A single person in their 20s explores and wrestles with different questions to someone in their 40s. Sounds obvious right? But how often are single people all grouped together and treated the same in our churches? Too often! It’s important to not only discuss the issue of singleness but delve deeper into how our ages and stages affect our outlook.
By our guest authour, Jen Baker
At the (tender) age of 25 I wanted to write a book on being single because I thought I understood it well. At the (slightly more experienced) age of 47 I now realise I had much more to grasp.
What I’ve learned in those 22 years as a never-married single adult is that, as in much of life, seasons change and we can choose to change with them, choose to fight them, or more realistically … choose to do a bit of both.
We can begin to identify more specifically what to expect in our 20s versus our 40s
So by exploring not just the general topic of being single, but the age and stage of our lives, we can begin to identify more specifically what to expect in our 20s versus our 40s, for example.
So let me share my journey and observations as we explore the seasons together. Think about if you can identify with these observations, or perhaps you have further observations of your own?
In our twenties, I believe we tend to think ‘I want to enjoy myself and these single years … but not be the last one married’. We’re still trying to figure out who we are so the chance to date, explore different personalities, and hang out with a group of friends is what often characterises this age group.
Most people want to get married, but the pressure to get married isn’t particularly strong. Desire yes, but pressure – not so much.
I think this low-level pressure is key to setting this season apart from the other age groups.
In our thirties, FOMO (fear of missing out) is increased.
Once we reach our thirties there is a definite shift; it’s a mindset which says that it’s time to begin thinking more seriously about a relationship and about if we want children. In this season we think: ‘I need to get serious now, I hope it’s not too late.’
So our thirties is when we (often) journey from pressure to panic
Some friends are already married and started having children, our friendship groups have changed and (as women) we’re thinking more and more about the (blessed) clock.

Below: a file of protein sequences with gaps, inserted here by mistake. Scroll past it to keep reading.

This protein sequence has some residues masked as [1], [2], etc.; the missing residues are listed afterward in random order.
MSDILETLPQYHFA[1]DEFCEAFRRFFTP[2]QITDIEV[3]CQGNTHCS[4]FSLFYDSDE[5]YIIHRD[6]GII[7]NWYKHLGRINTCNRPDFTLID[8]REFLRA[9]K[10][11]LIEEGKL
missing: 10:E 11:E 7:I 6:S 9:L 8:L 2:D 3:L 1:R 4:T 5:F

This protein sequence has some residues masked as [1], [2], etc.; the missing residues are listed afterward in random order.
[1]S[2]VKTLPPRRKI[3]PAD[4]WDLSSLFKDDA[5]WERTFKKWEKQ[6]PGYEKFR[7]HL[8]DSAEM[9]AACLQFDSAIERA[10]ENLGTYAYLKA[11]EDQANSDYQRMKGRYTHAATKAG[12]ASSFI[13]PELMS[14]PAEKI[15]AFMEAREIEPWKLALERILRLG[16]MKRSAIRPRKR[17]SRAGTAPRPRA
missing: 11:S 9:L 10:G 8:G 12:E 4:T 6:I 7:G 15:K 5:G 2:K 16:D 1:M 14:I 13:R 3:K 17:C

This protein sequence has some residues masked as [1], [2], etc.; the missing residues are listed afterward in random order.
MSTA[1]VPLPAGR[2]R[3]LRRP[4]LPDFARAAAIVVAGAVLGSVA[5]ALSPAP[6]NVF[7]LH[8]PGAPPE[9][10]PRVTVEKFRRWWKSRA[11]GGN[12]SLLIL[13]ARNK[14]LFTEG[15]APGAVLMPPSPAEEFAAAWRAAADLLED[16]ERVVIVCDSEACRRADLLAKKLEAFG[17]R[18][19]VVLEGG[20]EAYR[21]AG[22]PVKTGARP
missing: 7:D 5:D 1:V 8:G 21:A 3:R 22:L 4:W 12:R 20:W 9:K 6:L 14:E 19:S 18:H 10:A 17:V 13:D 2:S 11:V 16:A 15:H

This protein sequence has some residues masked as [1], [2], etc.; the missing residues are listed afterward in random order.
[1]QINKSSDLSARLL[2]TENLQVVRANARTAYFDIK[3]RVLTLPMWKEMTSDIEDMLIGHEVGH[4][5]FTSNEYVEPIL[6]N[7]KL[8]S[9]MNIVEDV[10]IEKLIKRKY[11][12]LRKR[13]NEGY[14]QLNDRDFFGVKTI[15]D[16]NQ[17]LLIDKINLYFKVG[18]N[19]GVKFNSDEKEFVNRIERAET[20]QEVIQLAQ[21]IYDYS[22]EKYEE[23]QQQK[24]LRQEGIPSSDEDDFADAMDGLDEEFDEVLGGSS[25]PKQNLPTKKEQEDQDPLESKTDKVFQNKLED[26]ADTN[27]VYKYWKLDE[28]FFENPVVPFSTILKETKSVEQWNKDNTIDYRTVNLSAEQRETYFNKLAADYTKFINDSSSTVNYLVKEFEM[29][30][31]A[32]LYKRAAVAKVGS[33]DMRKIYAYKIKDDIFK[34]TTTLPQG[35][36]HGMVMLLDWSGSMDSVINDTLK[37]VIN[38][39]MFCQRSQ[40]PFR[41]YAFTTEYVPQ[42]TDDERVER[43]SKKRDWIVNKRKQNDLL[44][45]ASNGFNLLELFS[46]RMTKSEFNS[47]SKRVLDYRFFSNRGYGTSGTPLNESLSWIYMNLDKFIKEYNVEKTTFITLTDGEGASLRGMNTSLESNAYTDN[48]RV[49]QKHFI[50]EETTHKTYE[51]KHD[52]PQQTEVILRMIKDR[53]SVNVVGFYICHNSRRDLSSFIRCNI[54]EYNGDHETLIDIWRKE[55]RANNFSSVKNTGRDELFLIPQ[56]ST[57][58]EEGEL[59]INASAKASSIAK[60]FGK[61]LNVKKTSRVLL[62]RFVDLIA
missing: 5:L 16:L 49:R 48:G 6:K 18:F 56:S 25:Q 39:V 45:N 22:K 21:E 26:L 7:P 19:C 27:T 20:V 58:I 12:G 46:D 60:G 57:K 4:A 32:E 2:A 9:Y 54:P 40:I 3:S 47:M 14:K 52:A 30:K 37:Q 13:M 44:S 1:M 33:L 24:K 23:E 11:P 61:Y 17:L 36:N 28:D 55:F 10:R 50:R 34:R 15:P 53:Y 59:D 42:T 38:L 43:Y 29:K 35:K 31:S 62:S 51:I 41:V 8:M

So our thirties is when we (often) journey from pressure to panic. We may even start asking questions like: Is my list too long? Should I throw away the list?! Would I sacrifice a career for a relationship if it involved moving? Etc …
The Late Thirties
Quite possibly by the end of our thirties we have also received labels (chosen or not): divorced, widowed, never dated, a broken off engagement, and much more.
If we’re single at this age with a desire for marriage, then we tend to do a bit more self-questioning and realise that potentially we need to look at relationships differently than we have in the past. We may need to grieve how things have turned out and re-adjust our expectations for the future.
If navigating the thirties was particularly challenging, then I believe entering the forties can be surprisingly freeing.
We’ve navigated pressure to panic and – ideally – we now find ourselves landing on peace.
The key question asked now, in the forties, regardless of our relationship history is: ‘Am I willing to compromise my comfort zone for this relationship?’
By now we’ve got into a routine or landed in a pattern, which (unless a relationship change happened very late in your thirties) often has a tinge of comfort around the edges.
We aren’t willing to compromise in a way we might have when we were younger.
We know what we like, who we are, and what we want from our lives. Perhaps by now you’ve realised you can enjoy life as a single adult. There is a natural ‘rhythm’ to our work and social lives. And although we may deeply want to share that with another – we aren’t willing to compromise in a way we might have when we were younger.
It is at this age where children often enter the equation too, as we may have our own that we want to protect or we’re deciding if we want a relationship which leads to us becoming a step-parent.
These are deeply personal and difficult questions to explore which probably weren’t necessary to ask in your twenties, but it is the peace we find within yourself which helps us address these questions differently than we might have at an earlier stage. (Read 5 Cliches Said To Singles, Have You Heard Them All?)
Our season of singleness will be affected by our season of life.
Imagine if we could remind ourselves and each other that knowing these questions ahead of time, and hearing that others have also raised these questions, could help us view singleness through different lenses and with a different approach. (Read What I Rediscovered From A Group Of Single People)
It will also help us clarify disappointments we’re facing, opening the way for healthier relationships in the future. (Read Jen’s other post: 2 Fears Every Single Person Should Confront!)
Do you have further observations of your own? Comments welcomed below
Jen Baker is an itinerant speaker, author, and leader who loves seeing the Holy Spirit and the Word change atmospheres and impact hearts. She has been a Pastor, Director, and Consultant working within the local church. www.jenbaker.co.uk.